Commemorating #IWD2017 we are celebrating work of our young women champions in promoting women’s access to safe abortion in their region. This blog series is an attempt to acclaim their power as #ASAPChangemakers !! – See more at: http://asap-asia.org/blog/#sthash.NqtPhJ8h.dpuf
Youth Champion Wangchuk Dema: I have been an active volunteer and social worker all my life. I am a feminist, youth and young women’s social advocate who works closely with young people at grass-root level especially for girls/young women empowerment and leadership. In line with this, I wholeheartedly work in the area of sexual and reproductive health and rights (SRHR) and fiercely advocate for safe abortion in Bhutan. I am currently an international coordinator for Y-PEER International (Asia Pacific region) and have served as a national coordinator for Y-PEER Bhutan. I have been a resource person in 6 National Training of Trainers for Y-PEER on SRHR and Peer Education (PE), and have also conducted various youth advocacy programs both online and offline. I have taken the initiative of going to schools and colleges to sensitize young boys and girls about their health and rights in terms of sexual and reproductive as well as significance of having education above all right now and not shying away from leadership qualities.
I intensely believe that every individual has the right to have control over their own body and that being said; women (specifically their bodies) in the society are more likely to be governed by the government or the men which is really distressing. With the help of some young people, I have been able to advocate about safe abortion to some health personnel after sensitizing to the young lot first. It was a great privilege for me to touch upon (un)safe abortion in the South Asia Young Women Leaders’ Dialogue (#FemParl) earlier this year.
By and large, women are incapable of ruling their own bodies; it’s the different aspects such as religion and politics, which prevents women from exercising their reproductive and sexual rights. Religion is often used as a system against women to keep the structure of patriarchy alive. I strongly believe that women should have the freedom to decide for their own bodies and life.
Youth Champion Tanzila Khan: Growing up with a disability in Pakistan, I have experienced a lifestyle that is all about discrimination, alienation, stigma and exclusion. And this is the case for more than 10% of the world population. But as time has moved on and I have moved from being in a state of isolation to a state of owning world problems as my own and working to solve them I believe that we all should be part of the solution, if not then we all are part of the problem regardless.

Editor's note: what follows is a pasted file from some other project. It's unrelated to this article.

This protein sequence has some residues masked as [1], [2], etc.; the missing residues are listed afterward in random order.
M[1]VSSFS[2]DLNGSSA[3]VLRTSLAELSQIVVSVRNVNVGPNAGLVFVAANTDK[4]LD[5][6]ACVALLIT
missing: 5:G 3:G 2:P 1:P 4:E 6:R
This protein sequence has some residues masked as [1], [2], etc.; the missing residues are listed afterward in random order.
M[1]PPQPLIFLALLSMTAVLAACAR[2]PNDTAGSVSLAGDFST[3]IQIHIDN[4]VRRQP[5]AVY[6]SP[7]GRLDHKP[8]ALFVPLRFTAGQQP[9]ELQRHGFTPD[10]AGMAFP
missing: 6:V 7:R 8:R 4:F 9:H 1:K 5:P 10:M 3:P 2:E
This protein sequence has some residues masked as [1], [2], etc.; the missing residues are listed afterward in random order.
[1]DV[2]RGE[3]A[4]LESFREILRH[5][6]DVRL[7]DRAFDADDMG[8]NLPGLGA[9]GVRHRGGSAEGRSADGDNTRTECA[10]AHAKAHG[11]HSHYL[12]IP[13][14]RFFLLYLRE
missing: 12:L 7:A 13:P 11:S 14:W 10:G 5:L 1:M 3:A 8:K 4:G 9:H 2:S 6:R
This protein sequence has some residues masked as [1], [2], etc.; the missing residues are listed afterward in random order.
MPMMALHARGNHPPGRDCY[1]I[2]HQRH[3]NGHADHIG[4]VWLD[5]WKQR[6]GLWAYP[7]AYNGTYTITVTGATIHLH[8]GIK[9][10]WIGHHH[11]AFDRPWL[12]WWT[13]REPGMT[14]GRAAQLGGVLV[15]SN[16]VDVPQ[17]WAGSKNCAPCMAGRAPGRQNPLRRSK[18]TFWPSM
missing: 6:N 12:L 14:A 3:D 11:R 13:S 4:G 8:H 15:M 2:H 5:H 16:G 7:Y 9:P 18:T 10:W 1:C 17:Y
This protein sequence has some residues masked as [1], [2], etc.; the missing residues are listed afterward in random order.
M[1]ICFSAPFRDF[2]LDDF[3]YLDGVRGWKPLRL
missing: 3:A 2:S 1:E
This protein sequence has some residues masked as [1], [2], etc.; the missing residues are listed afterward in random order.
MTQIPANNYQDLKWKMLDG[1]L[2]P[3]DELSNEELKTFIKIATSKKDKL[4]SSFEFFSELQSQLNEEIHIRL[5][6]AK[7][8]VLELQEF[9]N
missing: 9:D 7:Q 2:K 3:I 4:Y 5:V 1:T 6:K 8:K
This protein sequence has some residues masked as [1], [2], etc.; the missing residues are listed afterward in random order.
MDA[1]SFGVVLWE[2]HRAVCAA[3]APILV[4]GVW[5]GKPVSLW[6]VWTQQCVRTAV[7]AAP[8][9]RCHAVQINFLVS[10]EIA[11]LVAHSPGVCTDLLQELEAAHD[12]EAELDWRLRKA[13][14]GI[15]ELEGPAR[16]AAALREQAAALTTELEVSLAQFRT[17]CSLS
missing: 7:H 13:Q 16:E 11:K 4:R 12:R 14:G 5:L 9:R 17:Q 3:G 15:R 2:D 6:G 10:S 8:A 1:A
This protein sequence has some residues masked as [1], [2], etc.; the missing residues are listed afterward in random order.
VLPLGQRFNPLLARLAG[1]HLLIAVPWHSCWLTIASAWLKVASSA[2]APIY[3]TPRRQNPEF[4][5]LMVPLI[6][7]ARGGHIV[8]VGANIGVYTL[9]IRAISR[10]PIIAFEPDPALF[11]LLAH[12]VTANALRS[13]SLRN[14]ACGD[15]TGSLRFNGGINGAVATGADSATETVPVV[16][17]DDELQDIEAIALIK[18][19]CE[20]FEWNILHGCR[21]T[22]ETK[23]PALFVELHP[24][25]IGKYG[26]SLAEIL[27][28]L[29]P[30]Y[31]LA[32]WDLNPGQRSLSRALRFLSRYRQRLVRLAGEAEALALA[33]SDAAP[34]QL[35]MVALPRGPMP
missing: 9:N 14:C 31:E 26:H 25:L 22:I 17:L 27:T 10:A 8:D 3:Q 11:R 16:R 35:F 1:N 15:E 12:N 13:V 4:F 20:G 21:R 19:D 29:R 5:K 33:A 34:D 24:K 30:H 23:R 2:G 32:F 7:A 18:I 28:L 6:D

It all begins with realizing where women are standing today and as nations are progressing, unfortunately women and their problems are not a priority for many nations. One issue that really moved me was unsafe abortions taking place around the world. I took the challenge of diving deeper into this violation of human rights and came across many insights that could be a building block for a campaign. The fact that abortion was completely illegal was in fact a myth because Islam does allow abortion if it endangers the mother’s life. This unfortunately is also a very common case many times expectant mothers are underage or undernourished and often die in delivering the child.
Being a small part of a giant wheel, me and my team set out to start work in the area of safe abortion but bringing in the most marginalized segment of the society; women with disabilities. We aimed that these women will not just benefit from the training tools and awareness we aim to provide them but also become a guiding source for women in their communities.
It all started from attending ASAP’s institute. From there we started with arranging a three-day workshop for women with disabilities. Through this workshop, we engaged 8 women with different types of disabilities and trained them about SRHR, Safe abortion, Law in Pakistan and Islam’s view. These women further went and held advocacy sessions in their local communities and reported back to us.
With so much enthusiasm and zeal, we have finally developed a national network, which is further divided into Sindh and Punjab Chapter. I am personally passionate about leading the Punjab Chapter. Though it’s a battle for women by women, we hope to engage the world into believing that every woman’s life matters and every woman has the right to decide about her body and when that happens. I am happy that I was part of the solution and not the problem.
Watch this space for more!